The Suisun Hills and Valleys subsection of California is a region of low rolling hills north and south of the Carquinez Strait, and includes alternating valleys between the hills, and plains at the west end of the Sacramento-San Joaquin River Delta. The climate is hot and subhumid. It is very windy on hills adjacent to and north of the Carquinez Strait. This subsection is designated by the acronyms: MLRA 14d and 15d.
Lithology and stratigraphy
This subsection contains mostly Cretaceous, Eocene, and Miocene marine sedimentary rocks and late Quaternary alluvium, and minor amounts of Pliocene nonmarine sediments and volcanic rocks. The Franklin fault separates Cretaceous and Eocene marine sedimentary rocks in this subsection from Miocene sedimentary and volcanic rocks on the southwest.
This is an area of steep to moderately steep hills, valleys between the hills, and the edge of a plain that is the floor of the Great Valley. The hills are aligned northwest. The subsection elevation ranges from sea-level up to 1428 feet in the Briones Hills. Mass wasting and fluvial erosion loss are the main geomorphic processes. Fluvial deposition is an important process on recent floodplain and alluvial fans, but most of the stream sediments are washed across the alluvial plain to estuaries of the San Francisco-San Pablo Bay system.
The soils on hills are chiefly Lithic Xerochrepts, Typic Haploxeralfs, and Typic Argixerolls. Chromoxererts are common on moderately steep slopes. Soils on dissected Pliocene and Quaternary nonmarine deposits that are less extensive than those on hills are, in addition to Chromoxererts, Calcixerollic Xerochrepts, Calcic Haploxerolls, Typic Palexeralfs, and Chromic Pelloxererts. Soils on late Quaternary alluvial plains are mainly Typic and Mollic Haploxeralfs, Typic and Chromic Pelloxererts, and Aquic Natrixeralfs. Most, but not all, of the soils on hills are leached free of carbonates, but calcium carbonates accumulate in many soils on alluvial plains and more soluble salts accumulated in somewhat poorly drained soil. Soil temperature regimes are thermic (nearly mesic). Soil moisture regimes are mostly xeric with some aquic.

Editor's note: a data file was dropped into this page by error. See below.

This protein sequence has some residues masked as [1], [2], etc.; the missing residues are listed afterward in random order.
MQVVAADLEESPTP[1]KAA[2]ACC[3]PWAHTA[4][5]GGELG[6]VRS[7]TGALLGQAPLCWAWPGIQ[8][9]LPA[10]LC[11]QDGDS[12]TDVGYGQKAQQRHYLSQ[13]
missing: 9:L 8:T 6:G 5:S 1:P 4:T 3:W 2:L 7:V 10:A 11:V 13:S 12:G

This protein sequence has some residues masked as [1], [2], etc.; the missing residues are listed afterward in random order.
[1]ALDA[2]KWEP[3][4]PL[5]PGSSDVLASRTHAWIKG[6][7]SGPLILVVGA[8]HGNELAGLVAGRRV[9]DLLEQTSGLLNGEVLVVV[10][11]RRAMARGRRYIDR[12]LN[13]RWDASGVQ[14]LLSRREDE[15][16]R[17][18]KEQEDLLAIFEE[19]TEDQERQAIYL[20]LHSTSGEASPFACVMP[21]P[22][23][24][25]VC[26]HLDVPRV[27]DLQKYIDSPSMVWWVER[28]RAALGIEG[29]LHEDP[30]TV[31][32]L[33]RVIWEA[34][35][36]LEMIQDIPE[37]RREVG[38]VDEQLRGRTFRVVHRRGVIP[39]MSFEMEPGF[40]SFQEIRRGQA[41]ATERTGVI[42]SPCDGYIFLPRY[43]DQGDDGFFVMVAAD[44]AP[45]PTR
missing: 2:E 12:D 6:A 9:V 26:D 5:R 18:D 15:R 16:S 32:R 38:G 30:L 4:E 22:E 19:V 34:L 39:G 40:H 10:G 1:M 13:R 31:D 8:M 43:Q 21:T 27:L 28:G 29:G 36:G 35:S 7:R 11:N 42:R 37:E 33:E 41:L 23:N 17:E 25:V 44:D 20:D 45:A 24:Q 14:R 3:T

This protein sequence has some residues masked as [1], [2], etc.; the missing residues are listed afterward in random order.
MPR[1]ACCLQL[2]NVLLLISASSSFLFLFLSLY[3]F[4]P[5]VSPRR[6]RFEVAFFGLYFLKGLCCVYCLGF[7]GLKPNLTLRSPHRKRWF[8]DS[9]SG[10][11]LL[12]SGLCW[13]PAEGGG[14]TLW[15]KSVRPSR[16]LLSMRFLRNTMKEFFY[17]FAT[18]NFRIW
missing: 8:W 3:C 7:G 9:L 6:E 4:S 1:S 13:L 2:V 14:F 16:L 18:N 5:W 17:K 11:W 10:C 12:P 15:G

The predominant natural plant communities are Needlegrass grasslands and Blue oak series of the oak woodlands. On the hills north of the Carquinez Straight it is mostly too windy for trees to survive, particularly on west-facing slopes and summits. Coast live oak series is the predominant natural plant community in most of the Briones Hills, with admixture of Leather oak. Valley oak series is common on alluvial plains.
Characteristic series by lifeform include
- Grasslands: California annual grassland series, Purple needlegrass series.
- Shrublands: Coyote brush series.
- Forests and woodlands: Blue oak series, Coast live oak series, Valley oak series.
The mean annual precipitation is about 15 to 20 inches, practically all in the form of rain. Mean annual temperature is in the range of 56° to 60° F. The mean freeze-free period is about 250 to 275 days. Surface Water. Runoff is rapid from hills, but slow across alluvial plains. All but the larger streams are dry through most of the summer. There are no natural lakes present in this subsection.
- California fish and game. 1930. Volumes 16-17. California Fish and Game Commission, California. Division of Fish and Game, California.
- Historic Spots in California, Third Edition. Stanford University Press